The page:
Apparently, there are now Twitter groups…. interesting….
"Earlier this week the Pulitzer Prize Board initiated another milestone when it announced that it would expand the prestigious prize to online-only news organizations for all 14 of its journalism categories.
"Though it has accepted online content for various categories for years, prior to this announcement, entrants were required to have a print newspaper publication in order to be considered. This news means that more organizations will be able to compete for the award, but the ambiguity of the announcement leaves some wondering which online-only publications will be eligible. For instance, under these new guidelines would Marshall and TPM be able to submit their work?"
Clay Shirky's take: "Dehnadi and Bornat's thesis is that the single biggest predictor of likely aptitude for programming is a deep comfort with meaninglessness"
They wrote: "To write a computer program you have to come to terms with this, to accept that whatever you might want the program to mean, the machine will blindly follow its meaningless rules and come to some meaningless conclusion. In the test the consistent group showed a pre-acceptance of this fact: they are capable of seeing mathematical calculation problems in terms of rules, and can follow those rules wheresoever they may lead. The inconsistent group, on the other hand, looks for meaning where it is not. The blank group knows that it is looking at meaninglessness, and refuses to deal with it."
Do you have what it takes to be a geek? "This test predicts ability to program with very high accuracy before the subjects have ever seen a program or a programming language. … All teachers of programming find that their results display a 'double hump'. It is as if there are two populations: those who can, and those who cannot, each with its own independent bell curve. Almost all research into programming teaching and learning have concentrated on teaching: change the language, change the application area, use an IDE and work on motivation. None of it works, and the double hump persists. We have a test which picks out the population that can program, before the course begins. We can pick apart the double hump. You probably don't believe this, but you will after you hear the talk. We don't know exactly how/why it works, but we have some good theories."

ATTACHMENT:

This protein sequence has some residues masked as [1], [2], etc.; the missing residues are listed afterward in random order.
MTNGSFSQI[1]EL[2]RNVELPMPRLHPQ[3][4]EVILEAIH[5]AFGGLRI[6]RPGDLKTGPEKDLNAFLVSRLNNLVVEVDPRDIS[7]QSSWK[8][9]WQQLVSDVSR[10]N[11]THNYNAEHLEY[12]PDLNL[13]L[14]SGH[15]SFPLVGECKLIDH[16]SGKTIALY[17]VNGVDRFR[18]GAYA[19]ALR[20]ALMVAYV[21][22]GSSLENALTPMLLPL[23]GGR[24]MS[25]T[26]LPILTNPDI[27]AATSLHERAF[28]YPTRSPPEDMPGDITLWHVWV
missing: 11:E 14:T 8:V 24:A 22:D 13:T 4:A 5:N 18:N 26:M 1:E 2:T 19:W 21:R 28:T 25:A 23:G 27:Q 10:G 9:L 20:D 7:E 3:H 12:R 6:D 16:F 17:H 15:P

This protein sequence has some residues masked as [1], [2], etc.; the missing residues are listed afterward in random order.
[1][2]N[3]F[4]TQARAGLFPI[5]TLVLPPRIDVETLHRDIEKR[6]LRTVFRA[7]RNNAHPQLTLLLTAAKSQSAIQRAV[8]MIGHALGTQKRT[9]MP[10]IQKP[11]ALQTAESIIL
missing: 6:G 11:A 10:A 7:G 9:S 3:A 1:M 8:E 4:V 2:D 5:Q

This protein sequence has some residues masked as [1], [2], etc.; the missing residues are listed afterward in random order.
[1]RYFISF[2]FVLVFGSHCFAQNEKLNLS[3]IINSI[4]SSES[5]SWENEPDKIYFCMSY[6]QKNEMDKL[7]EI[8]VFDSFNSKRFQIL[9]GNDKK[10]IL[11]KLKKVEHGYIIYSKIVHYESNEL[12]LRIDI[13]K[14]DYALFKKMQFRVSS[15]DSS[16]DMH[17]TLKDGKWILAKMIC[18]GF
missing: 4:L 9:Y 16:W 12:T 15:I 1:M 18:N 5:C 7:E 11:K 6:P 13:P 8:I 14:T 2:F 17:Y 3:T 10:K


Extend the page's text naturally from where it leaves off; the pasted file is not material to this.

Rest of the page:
Typically news is presented in narrative story format (text, audio, or video). Often, that works well enough. But what about when people want to dig into issues on their own? What if they want to learn more about how the news connects to their lives, communities, or interests? Generally, packaged news stories don’t support that leap. It generally requires a fair amount of reading between the lines, initiative, research skills, and time — significant obstacles for most folks.
The growing number of citizen journalists (of various flavors) obviously are willing to do at least some of this work — but they don’t always know how to find what they’re seeking, or have sufficient context to even know what might be worth pursuing beyond the narrative line chosen for a packaged news story. Also, lots of people who have no desire to be citizen journalists still occasionally get interested enough in some news stories to want to check them out further first-hand. They just need encouragement, and some help getting started.